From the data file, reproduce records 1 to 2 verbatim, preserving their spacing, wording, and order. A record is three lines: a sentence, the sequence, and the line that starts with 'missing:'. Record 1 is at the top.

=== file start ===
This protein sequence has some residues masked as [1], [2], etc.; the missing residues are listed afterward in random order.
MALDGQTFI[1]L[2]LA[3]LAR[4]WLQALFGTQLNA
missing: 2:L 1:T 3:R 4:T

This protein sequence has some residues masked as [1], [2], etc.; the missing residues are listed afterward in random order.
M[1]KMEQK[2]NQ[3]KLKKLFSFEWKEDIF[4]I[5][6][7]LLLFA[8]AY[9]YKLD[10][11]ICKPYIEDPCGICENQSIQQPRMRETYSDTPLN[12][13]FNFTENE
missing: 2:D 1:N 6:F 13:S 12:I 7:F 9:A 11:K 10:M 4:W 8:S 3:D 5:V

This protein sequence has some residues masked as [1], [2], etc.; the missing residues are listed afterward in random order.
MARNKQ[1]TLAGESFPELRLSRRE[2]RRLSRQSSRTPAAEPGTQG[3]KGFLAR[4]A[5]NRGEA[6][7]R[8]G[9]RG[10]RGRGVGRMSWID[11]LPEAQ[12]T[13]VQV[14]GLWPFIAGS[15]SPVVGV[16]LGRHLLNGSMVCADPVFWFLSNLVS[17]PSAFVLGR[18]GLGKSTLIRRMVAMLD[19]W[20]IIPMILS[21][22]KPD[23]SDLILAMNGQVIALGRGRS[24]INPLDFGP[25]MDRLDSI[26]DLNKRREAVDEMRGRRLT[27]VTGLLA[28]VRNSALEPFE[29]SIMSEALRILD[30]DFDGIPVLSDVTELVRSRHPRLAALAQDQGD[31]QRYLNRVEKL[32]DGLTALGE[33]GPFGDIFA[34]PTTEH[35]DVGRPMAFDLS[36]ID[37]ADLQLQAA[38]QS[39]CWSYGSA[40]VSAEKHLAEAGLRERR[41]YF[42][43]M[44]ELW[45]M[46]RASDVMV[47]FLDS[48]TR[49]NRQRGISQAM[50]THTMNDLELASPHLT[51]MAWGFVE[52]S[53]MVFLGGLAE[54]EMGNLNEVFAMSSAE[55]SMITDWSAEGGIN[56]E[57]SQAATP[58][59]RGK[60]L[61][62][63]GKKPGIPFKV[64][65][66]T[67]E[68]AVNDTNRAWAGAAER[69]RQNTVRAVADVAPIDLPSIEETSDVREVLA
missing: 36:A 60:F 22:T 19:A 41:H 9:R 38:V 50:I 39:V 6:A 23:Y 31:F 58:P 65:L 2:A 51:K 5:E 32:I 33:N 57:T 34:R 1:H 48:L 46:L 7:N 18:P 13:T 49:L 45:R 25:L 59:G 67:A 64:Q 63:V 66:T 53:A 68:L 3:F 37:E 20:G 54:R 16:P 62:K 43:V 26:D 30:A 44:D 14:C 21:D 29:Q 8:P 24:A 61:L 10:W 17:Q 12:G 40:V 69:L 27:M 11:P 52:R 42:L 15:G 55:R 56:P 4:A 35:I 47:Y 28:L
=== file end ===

This protein sequence has some residues masked as [1], [2], etc.; the missing residues are listed afterward in random order.
MALDGQTFI[1]L[2]LA[3]LAR[4]WLQALFGTQLNA
missing: 2:L 1:T 3:R 4:T

This protein sequence has some residues masked as [1], [2], etc.; the missing residues are listed afterward in random order.
M[1]KMEQK[2]NQ[3]KLKKLFSFEWKEDIF[4]I[5][6][7]LLLFA[8]AY[9]YKLD[10][11]ICKPYIEDPCGICENQSIQQPRMRETYSDTPLN[12][13]FNFTENE
missing: 2:D 1:N 6:F 13:S 12:I 7:F 9:A 11:K 10:M 4:W 8:S 3:D 5:V